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San Gregorio Creek to have habitat restored

A project to restore the habitat of the San Gregorio Creek watershed on the San Mateo County coast has won a $441,146 federal grant for the work, to be performed by the firm American Rivers.

The 52-square-mile San Gregorio watershed provides water for an agricultural community and for sensitive and endangered species, including coho salmon and steelhead trout.

"With this project, we want to show that it is possible to increase water quality and restore habitat while maintaining agricultural productivity," Elizabeth Soderstrom, senior director for conservation in the California office of American Rivers, said.

The project has six goals:

• Restore the natural flows in the creek

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• Improve the health of the creek so the ecosystem and surrounding communities will be better able to deal with higher temperatures, floods and droughts that will come with global warming

• Increase the population of endangered species

• Measure improvements in water quality

• Create a replicable model that can be used in other California coastal watersheds

The grant for the project is from the Environmental Protection Agency West Coast Estuaries Initiative.

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In addition to American Rivers, other project partners include the Natural Heritage Institute, San Gregorio Environmental Research Center, Stillwater Sciences and the United States Geological Survey. Advisory committee members include staff from other agencies, including the Midpeninsula Regional Open Space District.

-- Don Kazak

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San Gregorio Creek to have habitat restored

Uploaded: Tue, Nov 18, 2008, 2:25 pm

A project to restore the habitat of the San Gregorio Creek watershed on the San Mateo County coast has won a $441,146 federal grant for the work, to be performed by the firm American Rivers.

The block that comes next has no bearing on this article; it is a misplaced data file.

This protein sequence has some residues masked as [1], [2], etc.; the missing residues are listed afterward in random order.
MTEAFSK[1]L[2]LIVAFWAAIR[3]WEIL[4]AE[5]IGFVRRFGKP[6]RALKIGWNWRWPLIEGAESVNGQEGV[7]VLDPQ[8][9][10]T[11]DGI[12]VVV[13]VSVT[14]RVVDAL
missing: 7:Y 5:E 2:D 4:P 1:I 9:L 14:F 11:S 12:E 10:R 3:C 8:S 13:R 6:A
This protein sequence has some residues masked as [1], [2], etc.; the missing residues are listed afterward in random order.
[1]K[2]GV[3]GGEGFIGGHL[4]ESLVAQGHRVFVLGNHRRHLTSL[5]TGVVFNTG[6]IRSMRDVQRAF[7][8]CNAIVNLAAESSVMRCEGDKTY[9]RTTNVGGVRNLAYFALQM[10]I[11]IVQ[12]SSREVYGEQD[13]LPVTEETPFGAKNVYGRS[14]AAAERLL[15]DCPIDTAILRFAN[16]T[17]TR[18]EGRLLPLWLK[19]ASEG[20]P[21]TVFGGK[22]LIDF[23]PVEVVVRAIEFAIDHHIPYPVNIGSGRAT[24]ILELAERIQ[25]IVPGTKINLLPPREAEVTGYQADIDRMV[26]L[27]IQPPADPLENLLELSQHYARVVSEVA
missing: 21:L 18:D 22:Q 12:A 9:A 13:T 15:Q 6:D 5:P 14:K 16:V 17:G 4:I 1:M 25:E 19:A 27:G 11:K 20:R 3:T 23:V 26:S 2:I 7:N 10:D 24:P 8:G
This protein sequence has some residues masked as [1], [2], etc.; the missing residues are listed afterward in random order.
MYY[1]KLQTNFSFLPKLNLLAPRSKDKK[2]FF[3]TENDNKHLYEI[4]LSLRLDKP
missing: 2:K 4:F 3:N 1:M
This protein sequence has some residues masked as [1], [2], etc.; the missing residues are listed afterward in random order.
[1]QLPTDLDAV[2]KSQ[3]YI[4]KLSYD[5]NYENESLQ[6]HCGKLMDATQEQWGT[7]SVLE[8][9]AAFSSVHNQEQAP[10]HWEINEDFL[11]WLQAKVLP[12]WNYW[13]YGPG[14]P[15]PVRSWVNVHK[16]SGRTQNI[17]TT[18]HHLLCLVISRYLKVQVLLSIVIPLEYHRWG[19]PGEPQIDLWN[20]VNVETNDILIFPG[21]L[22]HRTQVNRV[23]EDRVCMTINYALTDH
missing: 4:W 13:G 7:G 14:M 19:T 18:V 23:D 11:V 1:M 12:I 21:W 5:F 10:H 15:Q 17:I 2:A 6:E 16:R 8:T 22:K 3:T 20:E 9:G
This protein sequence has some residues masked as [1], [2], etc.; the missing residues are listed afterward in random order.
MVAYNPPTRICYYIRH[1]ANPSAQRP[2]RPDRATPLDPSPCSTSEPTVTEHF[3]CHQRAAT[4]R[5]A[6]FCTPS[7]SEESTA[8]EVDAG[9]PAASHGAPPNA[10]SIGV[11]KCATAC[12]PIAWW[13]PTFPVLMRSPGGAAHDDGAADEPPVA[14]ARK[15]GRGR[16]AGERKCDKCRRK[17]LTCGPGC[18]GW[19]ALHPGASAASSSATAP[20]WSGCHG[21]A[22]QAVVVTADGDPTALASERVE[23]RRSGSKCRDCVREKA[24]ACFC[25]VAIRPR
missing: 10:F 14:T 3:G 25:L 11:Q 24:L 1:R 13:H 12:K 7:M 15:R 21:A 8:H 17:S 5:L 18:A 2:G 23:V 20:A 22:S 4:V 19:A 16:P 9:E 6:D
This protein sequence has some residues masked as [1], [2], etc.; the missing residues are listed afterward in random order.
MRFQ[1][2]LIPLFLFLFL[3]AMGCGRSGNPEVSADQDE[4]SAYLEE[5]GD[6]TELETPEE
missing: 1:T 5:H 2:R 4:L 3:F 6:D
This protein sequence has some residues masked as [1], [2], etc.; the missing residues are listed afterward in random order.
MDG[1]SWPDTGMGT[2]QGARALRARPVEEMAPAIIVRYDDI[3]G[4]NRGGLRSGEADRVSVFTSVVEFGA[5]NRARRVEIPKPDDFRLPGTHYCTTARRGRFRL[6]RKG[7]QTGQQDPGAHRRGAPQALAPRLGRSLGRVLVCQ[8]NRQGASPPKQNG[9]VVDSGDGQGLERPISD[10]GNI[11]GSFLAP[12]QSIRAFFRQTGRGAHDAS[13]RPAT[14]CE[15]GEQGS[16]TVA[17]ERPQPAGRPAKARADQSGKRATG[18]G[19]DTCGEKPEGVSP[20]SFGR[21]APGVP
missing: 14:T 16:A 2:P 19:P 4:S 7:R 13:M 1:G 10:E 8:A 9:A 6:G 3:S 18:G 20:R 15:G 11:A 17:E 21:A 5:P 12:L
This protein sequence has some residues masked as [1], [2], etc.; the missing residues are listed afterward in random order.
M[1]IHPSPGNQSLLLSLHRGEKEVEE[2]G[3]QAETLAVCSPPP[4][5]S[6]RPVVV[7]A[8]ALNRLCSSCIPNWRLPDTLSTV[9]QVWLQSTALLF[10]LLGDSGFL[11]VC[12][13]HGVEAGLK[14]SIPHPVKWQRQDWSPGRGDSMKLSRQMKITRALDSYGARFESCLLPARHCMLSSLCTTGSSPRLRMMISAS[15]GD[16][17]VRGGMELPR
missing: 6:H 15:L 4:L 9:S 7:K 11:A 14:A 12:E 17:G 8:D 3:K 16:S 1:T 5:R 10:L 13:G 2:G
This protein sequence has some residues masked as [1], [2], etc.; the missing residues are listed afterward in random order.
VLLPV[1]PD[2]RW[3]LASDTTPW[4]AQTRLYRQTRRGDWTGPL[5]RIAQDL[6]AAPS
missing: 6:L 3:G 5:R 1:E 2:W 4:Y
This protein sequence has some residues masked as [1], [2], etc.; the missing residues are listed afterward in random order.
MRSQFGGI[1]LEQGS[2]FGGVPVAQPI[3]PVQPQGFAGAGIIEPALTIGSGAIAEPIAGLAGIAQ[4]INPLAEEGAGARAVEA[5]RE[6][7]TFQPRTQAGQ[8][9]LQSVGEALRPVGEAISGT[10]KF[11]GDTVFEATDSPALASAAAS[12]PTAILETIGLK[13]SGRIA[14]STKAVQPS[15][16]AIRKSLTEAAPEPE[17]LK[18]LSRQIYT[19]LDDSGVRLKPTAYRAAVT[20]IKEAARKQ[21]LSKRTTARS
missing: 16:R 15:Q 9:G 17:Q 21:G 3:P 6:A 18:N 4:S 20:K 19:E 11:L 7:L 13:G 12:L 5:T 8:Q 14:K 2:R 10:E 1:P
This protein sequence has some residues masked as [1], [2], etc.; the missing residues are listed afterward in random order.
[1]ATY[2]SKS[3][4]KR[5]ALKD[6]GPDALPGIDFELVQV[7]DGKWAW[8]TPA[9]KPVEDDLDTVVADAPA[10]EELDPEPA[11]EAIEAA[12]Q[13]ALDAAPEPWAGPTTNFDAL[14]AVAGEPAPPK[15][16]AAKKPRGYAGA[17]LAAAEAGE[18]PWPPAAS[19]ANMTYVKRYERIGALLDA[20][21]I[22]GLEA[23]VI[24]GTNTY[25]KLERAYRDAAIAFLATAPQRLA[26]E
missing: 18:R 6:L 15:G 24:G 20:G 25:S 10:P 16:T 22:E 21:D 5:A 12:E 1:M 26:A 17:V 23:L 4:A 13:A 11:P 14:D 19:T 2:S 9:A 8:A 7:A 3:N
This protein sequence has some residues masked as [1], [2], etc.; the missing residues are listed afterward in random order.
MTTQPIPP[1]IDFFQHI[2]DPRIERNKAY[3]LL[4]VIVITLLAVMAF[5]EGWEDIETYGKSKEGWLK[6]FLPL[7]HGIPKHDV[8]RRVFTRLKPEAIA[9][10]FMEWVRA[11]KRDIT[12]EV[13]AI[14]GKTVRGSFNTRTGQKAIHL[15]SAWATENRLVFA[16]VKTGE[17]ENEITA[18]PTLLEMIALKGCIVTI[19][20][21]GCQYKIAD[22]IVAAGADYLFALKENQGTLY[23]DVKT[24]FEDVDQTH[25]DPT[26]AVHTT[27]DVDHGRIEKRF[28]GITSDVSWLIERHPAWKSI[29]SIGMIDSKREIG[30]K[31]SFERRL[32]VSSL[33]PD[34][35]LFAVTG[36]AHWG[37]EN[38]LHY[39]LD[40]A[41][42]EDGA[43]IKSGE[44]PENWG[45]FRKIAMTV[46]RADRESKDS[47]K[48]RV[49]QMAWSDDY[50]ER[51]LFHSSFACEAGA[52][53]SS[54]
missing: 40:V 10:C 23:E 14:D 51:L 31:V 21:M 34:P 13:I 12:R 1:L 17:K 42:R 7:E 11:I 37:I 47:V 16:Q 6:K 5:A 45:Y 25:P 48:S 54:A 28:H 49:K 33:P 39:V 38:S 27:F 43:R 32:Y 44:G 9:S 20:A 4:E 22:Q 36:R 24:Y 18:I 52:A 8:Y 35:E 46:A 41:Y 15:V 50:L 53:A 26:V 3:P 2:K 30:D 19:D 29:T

The 52-square-mile San Gregorio watershed provides water for an agricultural community and for sensitive and endangered species, including coho salmon and steelhead trout.

"With this project, we want to show that it is possible to increase water quality and restore habitat while maintaining agricultural productivity," Elizabeth Soderstrom, senior director for conservation in the California office of American Rivers, said.

The project has six goals:

• Restore the natural flows in the creek

• Improve the health of the creek so the ecosystem and surrounding communities will be better able to deal with higher temperatures, floods and droughts that will come with global warming

• Increase the population of endangered species

• Measure improvements in water quality

• Create a replicable model that can be used in other California coastal watersheds

The grant for the project is from the Environmental Protection Agency West Coast Estuaries Initiative.

In addition to American Rivers, other project partners include the Natural Heritage Institute, San Gregorio Environmental Research Center, Stillwater Sciences and the United States Geological Survey. Advisory committee members include staff from other agencies, including the Midpeninsula Regional Open Space District.

-- Don Kazak

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